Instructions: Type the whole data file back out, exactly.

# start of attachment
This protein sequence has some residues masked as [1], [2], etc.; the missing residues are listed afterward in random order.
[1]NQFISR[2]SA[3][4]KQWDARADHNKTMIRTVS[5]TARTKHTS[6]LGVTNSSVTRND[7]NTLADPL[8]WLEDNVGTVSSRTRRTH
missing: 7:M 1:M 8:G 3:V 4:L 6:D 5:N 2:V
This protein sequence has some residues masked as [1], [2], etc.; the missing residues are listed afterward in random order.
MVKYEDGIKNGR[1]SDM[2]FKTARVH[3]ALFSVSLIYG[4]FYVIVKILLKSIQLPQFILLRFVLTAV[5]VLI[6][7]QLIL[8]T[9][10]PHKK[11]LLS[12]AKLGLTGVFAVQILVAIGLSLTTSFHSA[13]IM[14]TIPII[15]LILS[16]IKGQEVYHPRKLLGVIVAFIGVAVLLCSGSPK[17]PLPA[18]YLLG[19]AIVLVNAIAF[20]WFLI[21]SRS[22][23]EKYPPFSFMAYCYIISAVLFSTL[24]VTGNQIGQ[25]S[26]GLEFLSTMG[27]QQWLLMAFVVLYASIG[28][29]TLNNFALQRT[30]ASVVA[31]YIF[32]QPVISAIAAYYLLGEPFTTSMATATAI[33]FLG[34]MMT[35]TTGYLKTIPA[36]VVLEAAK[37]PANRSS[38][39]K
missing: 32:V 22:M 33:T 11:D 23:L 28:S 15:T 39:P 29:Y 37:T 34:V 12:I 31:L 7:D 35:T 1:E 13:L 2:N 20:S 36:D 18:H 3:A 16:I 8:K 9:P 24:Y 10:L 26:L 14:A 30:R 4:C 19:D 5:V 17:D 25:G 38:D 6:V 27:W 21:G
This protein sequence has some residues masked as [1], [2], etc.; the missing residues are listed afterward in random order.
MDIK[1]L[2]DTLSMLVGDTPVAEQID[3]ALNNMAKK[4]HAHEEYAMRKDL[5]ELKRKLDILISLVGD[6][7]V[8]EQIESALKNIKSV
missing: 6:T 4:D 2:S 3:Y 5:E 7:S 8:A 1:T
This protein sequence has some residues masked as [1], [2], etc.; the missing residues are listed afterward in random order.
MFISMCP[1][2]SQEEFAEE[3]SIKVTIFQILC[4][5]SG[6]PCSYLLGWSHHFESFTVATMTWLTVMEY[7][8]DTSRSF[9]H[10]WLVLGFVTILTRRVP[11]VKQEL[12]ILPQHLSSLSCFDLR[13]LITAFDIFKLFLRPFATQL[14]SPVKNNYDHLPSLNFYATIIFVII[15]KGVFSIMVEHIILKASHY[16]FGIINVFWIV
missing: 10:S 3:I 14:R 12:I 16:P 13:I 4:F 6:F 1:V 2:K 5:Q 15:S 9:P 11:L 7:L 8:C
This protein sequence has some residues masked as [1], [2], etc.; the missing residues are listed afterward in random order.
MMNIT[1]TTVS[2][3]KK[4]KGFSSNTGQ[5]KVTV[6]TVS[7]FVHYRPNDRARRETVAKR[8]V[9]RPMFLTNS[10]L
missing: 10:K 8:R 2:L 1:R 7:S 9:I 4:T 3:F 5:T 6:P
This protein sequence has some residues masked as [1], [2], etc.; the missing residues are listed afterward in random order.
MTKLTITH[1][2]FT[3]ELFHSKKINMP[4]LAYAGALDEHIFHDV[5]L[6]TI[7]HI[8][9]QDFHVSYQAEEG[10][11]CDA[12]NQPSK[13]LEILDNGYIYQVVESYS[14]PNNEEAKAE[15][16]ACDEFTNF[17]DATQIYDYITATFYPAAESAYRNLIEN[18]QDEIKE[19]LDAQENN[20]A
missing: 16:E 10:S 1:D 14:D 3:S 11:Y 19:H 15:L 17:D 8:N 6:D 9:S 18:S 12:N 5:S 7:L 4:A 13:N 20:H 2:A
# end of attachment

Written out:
This protein sequence has some residues masked as [1], [2], etc.; the missing residues are listed afterward in random order.
[1]NQFISR[2]SA[3][4]KQWDARADHNKTMIRTVS[5]TARTKHTS[6]LGVTNSSVTRND[7]NTLADPL[8]WLEDNVGTVSSRTRRTH
missing: 7:M 1:M 8:G 3:V 4:L 6:D 5:N 2:V
This protein sequence has some residues masked as [1], [2], etc.; the missing residues are listed afterward in random order.
MVKYEDGIKNGR[1]SDM[2]FKTARVH[3]ALFSVSLIYG[4]FYVIVKILLKSIQLPQFILLRFVLTAV[5]VLI[6][7]QLIL[8]T[9][10]PHKK[11]LLS[12]AKLGLTGVFAVQILVAIGLSLTTSFHSA[13]IM[14]TIPII[15]LILS[16]IKGQEVYHPRKLLGVIVAFIGVAVLLCSGSPK[17]PLPA[18]YLLG[19]AIVLVNAIAF[20]WFLI[21]SRS[22][23]EKYPPFSFMAYCYIISAVLFSTL[24]VTGNQIGQ[25]S[26]GLEFLSTMG[27]QQWLLMAFVVLYASIG[28][29]TLNNFALQRT[30]ASVVA[31]YIF[32]QPVISAIAAYYLLGEPFTTSMATATAI[33]FLG[34]MMT[35]TTGYLKTIPA[36]VVLEAAK[37]PANRSS[38][39]K
missing: 32:V 22:M 33:T 11:D 23:L 28:S 15:T 39:P 29:Y 37:T 34:V 12:I 31:L 7:D 35:T 1:E 13:L 2:N 20:S 36:D 18:H 3:A 16:I 8:K 9:P 24:Y 10:L 26:L 14:A 30:R 4:C 19:D 5:V 17:D 25:G 38:D 6:V 27:W 21:G
This protein sequence has some residues masked as [1], [2], etc.; the missing residues are listed afterward in random order.
MDIK[1]L[2]DTLSMLVGDTPVAEQID[3]ALNNMAKK[4]HAHEEYAMRKDL[5]ELKRKLDILISLVGD[6][7]V[8]EQIESALKNIKSV
missing: 6:T 4:D 2:S 3:Y 5:E 7:S 8:A 1:T
This protein sequence has some residues masked as [1], [2], etc.; the missing residues are listed afterward in random order.
MFISMCP[1][2]SQEEFAEE[3]SIKVTIFQILC[4][5]SG[6]PCSYLLGWSHHFESFTVATMTWLTVMEY[7][8]DTSRSF[9]H[10]WLVLGFVTILTRRVP[11]VKQEL[12]ILPQHLSSLSCFDLR[13]LITAFDIFKLFLRPFATQL[14]SPVKNNYDHLPSLNFYATIIFVII[15]KGVFSIMVEHIILKASHY[16]FGIINVFWIV
missing: 10:S 3:I 14:R 12:I 16:P 13:I 4:F 6:F 1:V 2:K 5:Q 15:S 9:P 11:L 7:L 8:C
This protein sequence has some residues masked as [1], [2], etc.; the missing residues are listed afterward in random order.
MMNIT[1]TTVS[2][3]KK[4]KGFSSNTGQ[5]KVTV[6]TVS[7]FVHYRPNDRARRETVAKR[8]V[9]RPMFLTNS[10]L
missing: 10:K 8:R 2:L 1:R 7:S 9:I 4:T 3:F 5:T 6:P
This protein sequence has some residues masked as [1], [2], etc.; the missing residues are listed afterward in random order.
MTKLTITH[1][2]FT[3]ELFHSKKINMP[4]LAYAGALDEHIFHDV[5]L[6]TI[7]HI[8][9]QDFHVSYQAEEG[10][11]CDA[12]NQPSK[13]LEILDNGYIYQVVESYS[14]PNNEEAKAE[15][16]ACDEFTNF[17]DATQIYDYITATFYPAAESAYRNLIEN[18]QDEIKE[19]LDAQENN[20]A
missing: 16:E 10:S 1:D 14:D 3:S 11:Y 19:H 15:L 17:D 8:N 6:D 9:S 18:S 12:N 5:S 7:L 4:A 13:N 20:H 2:A